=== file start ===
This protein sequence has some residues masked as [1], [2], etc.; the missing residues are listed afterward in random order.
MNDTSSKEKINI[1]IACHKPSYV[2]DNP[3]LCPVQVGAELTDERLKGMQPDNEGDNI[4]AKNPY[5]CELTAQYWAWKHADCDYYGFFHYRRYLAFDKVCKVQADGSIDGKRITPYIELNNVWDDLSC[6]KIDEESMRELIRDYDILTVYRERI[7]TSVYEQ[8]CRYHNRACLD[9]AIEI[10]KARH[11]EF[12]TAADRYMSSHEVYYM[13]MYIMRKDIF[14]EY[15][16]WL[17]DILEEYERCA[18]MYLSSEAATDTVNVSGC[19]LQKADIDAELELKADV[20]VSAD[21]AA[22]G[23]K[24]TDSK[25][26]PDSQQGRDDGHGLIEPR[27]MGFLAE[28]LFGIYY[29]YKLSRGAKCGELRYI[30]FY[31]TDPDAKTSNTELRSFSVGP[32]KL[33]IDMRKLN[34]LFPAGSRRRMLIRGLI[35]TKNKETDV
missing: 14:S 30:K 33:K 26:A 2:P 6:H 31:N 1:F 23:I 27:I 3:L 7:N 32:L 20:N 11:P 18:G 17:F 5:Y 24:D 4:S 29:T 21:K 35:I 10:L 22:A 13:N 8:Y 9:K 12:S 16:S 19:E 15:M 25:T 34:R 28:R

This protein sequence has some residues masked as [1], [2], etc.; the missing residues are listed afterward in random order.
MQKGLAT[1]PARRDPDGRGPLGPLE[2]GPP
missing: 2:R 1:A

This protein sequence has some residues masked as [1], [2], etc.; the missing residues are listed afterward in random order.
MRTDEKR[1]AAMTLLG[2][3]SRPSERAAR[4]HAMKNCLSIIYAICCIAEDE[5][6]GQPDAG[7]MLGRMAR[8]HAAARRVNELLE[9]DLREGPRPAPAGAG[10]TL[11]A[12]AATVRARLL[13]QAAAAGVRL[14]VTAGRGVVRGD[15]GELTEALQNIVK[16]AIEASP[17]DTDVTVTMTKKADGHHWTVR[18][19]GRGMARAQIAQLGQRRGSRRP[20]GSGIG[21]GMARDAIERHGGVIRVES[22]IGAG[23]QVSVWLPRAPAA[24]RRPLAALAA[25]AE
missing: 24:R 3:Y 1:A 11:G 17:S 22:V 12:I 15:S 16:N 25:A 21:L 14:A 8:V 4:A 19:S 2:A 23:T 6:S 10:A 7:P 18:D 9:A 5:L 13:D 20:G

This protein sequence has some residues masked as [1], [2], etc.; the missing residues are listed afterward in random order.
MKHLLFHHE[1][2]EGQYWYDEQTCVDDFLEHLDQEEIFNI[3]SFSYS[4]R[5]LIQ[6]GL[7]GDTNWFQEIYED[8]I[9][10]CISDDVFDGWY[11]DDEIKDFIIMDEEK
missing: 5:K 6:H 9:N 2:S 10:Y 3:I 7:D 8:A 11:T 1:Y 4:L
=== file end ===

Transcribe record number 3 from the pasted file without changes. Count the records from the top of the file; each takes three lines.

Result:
This protein sequence has some residues masked as [1], [2], etc.; the missing residues are listed afterward in random order.
MRTDEKR[1]AAMTLLG[2][3]SRPSERAAR[4]HAMKNCLSIIYAICCIAEDE[5][6]GQPDAG[7]MLGRMAR[8]HAAARRVNELLE[9]DLREGPRPAPAGAG[10]TL[11]A[12]AATVRARLL[13]QAAAAGVRL[14]VTAGRGVVRGD[15]GELTEALQNIVK[16]AIEASP[17]DTDVTVTMTKKADGHHWTVR[18][19]GRGMARAQIAQLGQRRGSRRP[20]GSGIG[21]GMARDAIERHGGVIRVES[22]IGAG[23]QVSVWLPRAPAA[24]RRPLAALAA[25]AE
missing: 24:R 3:Y 1:A 11:G 17:S 22:V 12:I 15:S 16:N 25:A 21:L 14:A 8:V 4:A 19:S 2:A 23:T 6:S 10:A 7:P 18:D 9:A 5:L 13:D 20:G